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Why ‘Kerala model’ is the worst form of governance in India

If this is success, what would failure look like?

With containment strategies in place even before the first case of novel coronavirus was detected on January 30, Kerala appears to have finally hammered the curve flat.

— The Hindu (May, 2020)

Yesterday, Kerala recorded over 30,000 new cases of the coronavirus, along with over 200 deaths and a test positive rate above 19 percent. With only 3 percent of India’s population, Kerala now accounts for almost 70 percent of all new covid cases. It is number 1 in daily number of deaths. The nationwide test positive rate is 2.4 percent, while in Kerala it is over 19 percent. So what is left to say about the famed Kerala model?

It is difficult to know where exactly to start. Do we start with this article in Mint from March 2020, which lists Pinarayi Vijayan among “7 chief ministers who made war with Covid-19 look easy?” To borrow somewhat from the CNN reporter covering the recent flight of Americans from Afghanistan, if this is success, what would failure look like? Do we list out all the awards and honors that Kerala’s ‘rockstar’ health minister has received? Perhaps the fawning coverage from Al Jazeera, BBC, New York Times and the like. Or the liberal news anchors who seemed to suggest that the Kerala CM be made captain of India’s Covid response.

On a lighter note, we could read Youtube star Dhruv Rathee’s classic work on “How Kerala defeated Coronavirus.” Or how about the folks at The Hindu, who perhaps intended to be taken seriously? How about their special May 2020 editorial titled “The mark of zero : On containment of Covid-19 cases in Kerala“? That editorial is over 500 words long and may or may not be a candidate for the world’s longest joke.

Now, the temptation to read out this editorial word by word, adding “lol” at the end of each sentence is very strong. But I will try to pick out some of the best lines here.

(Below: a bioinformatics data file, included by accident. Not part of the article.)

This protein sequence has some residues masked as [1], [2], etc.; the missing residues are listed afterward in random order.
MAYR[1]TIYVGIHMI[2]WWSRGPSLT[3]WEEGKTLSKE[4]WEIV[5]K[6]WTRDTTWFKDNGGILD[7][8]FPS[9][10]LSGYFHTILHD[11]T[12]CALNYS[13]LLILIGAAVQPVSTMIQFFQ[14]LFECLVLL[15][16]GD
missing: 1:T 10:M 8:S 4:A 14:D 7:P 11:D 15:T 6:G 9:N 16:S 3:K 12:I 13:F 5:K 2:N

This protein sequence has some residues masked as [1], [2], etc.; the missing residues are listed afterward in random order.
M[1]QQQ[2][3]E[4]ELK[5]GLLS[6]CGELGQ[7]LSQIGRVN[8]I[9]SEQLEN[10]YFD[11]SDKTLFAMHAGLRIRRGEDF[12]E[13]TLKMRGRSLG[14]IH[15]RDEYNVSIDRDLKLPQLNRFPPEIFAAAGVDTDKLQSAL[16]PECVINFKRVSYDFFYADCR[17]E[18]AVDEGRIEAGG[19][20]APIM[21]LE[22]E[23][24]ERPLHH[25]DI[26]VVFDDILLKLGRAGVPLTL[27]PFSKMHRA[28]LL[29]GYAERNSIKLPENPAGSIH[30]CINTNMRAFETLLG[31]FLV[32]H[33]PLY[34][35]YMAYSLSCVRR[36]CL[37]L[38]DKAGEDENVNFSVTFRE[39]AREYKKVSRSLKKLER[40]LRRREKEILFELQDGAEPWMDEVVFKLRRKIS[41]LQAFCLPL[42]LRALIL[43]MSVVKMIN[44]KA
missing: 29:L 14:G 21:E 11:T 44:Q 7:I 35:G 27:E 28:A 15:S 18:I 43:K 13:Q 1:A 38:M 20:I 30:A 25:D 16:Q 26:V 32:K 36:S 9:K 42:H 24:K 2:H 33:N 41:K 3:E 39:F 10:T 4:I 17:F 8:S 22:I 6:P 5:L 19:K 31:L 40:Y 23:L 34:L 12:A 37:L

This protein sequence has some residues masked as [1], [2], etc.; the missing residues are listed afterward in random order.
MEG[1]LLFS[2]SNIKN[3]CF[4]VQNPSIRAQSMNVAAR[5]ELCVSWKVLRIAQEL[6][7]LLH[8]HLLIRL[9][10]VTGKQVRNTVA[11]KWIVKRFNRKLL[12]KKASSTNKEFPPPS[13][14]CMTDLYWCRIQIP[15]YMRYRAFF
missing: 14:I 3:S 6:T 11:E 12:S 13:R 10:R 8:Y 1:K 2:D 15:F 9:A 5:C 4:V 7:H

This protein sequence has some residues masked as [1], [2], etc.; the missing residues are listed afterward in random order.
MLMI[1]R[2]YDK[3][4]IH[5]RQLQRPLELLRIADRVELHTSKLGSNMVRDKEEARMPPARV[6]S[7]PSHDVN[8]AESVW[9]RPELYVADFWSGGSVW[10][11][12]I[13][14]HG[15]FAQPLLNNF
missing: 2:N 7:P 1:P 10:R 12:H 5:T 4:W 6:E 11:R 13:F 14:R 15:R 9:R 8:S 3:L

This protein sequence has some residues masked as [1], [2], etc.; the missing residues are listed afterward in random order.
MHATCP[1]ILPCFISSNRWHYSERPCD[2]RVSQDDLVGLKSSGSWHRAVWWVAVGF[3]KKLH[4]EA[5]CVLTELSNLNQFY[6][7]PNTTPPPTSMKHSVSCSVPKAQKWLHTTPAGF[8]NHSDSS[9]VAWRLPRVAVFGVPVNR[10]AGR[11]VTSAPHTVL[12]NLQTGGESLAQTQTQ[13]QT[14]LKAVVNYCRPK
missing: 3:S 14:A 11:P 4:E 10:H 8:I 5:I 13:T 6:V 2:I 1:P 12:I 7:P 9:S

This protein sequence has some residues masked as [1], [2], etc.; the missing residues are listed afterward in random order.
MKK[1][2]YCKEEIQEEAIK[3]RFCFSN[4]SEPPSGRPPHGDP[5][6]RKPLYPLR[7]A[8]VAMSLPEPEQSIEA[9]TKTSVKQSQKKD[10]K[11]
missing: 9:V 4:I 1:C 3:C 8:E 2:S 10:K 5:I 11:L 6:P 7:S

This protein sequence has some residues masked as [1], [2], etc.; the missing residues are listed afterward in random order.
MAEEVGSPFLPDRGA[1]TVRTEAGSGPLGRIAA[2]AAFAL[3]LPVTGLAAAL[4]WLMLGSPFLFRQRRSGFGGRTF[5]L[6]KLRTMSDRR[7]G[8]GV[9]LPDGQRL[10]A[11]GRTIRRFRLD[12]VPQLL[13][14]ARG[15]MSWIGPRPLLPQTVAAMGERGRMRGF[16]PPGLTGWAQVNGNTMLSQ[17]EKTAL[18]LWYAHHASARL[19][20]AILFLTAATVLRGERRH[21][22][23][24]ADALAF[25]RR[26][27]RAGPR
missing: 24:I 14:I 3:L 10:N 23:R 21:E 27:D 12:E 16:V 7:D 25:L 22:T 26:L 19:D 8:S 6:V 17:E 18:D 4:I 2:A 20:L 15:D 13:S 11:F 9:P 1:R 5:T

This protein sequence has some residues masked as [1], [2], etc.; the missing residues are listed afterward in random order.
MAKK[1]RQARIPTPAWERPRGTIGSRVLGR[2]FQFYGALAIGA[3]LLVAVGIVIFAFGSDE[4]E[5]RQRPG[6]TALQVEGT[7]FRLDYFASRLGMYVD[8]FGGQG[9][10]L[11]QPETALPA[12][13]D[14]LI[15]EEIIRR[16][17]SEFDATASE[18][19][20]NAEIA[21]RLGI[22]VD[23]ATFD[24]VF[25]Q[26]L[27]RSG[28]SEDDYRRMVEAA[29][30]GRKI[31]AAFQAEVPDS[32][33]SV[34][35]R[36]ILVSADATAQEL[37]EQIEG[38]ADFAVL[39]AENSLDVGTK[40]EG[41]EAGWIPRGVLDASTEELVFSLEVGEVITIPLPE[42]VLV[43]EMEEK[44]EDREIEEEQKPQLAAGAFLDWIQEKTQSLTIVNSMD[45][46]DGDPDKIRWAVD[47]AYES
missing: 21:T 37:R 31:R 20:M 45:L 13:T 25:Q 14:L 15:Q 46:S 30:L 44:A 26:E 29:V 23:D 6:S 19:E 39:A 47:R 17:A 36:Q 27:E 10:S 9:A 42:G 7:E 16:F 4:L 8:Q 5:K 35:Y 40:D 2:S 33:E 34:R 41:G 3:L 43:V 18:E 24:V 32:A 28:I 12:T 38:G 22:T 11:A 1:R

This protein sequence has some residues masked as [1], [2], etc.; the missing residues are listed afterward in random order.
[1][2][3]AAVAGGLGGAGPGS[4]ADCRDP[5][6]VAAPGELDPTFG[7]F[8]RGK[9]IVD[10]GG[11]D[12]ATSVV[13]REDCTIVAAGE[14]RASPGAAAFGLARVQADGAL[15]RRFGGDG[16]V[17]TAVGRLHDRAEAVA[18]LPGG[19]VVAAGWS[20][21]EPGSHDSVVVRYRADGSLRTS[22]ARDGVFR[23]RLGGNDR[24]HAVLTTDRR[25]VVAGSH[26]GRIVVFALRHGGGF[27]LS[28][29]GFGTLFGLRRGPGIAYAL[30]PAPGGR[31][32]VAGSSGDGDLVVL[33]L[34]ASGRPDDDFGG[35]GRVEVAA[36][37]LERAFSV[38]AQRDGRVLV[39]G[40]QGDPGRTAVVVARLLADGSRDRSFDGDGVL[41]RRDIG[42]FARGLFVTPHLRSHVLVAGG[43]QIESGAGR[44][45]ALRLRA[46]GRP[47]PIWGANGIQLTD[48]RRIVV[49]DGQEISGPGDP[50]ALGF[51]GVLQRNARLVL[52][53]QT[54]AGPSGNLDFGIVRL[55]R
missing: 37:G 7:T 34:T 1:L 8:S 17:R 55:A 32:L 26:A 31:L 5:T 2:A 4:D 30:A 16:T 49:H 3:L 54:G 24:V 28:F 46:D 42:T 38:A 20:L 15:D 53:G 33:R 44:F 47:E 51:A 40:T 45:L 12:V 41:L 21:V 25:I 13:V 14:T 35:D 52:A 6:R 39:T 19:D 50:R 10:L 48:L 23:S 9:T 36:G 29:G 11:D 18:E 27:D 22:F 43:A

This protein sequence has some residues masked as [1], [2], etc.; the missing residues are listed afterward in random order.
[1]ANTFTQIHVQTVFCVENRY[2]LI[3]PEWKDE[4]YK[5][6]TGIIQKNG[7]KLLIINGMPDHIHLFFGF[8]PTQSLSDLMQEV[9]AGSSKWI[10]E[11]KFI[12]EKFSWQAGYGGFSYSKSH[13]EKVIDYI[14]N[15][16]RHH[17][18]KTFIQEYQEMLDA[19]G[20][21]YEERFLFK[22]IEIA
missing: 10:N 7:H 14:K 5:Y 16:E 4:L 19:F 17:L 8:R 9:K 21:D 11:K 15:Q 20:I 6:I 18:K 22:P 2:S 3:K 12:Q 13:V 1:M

If in April there were early signs of Kerala gaining an upper hand over the virus, its control became clear from the fourth week of April. …  The containment success can be traced back to how Kerala did not wait for directions from the Centre but instead led from the front. … But what sets it apart from the other States is the manner in which it followed textbook epidemiology protocols to the tee,  

Speaking of jokes, Rahul Gandhi comes to mind rather easily. But did you notice something about him? Rahul is a member of parliament from Wayanad in Kerala. His party is technically in opposition there. But did you come across a tweet, a note of caution or any criticism from him about the way the state government is handling Covid?

Now think about why that is. When have you ever heard of an opposition party that refuses to question the ruling party over such an obvious failure of governance?

This is the Kerala model. It is much more than just media management. It is also about the ruling party keeping the opposition in its pocket. There is nobody in Kerala to question the government. The so called ruling party and the so called opposition are there only for the sake of appearances. Did you know that there are as many as eight legally recognized political parties in China in addition to the Chinese Communist Party? However, in order that they may be allowed to exist, these other parties are required to recognize the “leading role” of the CCP.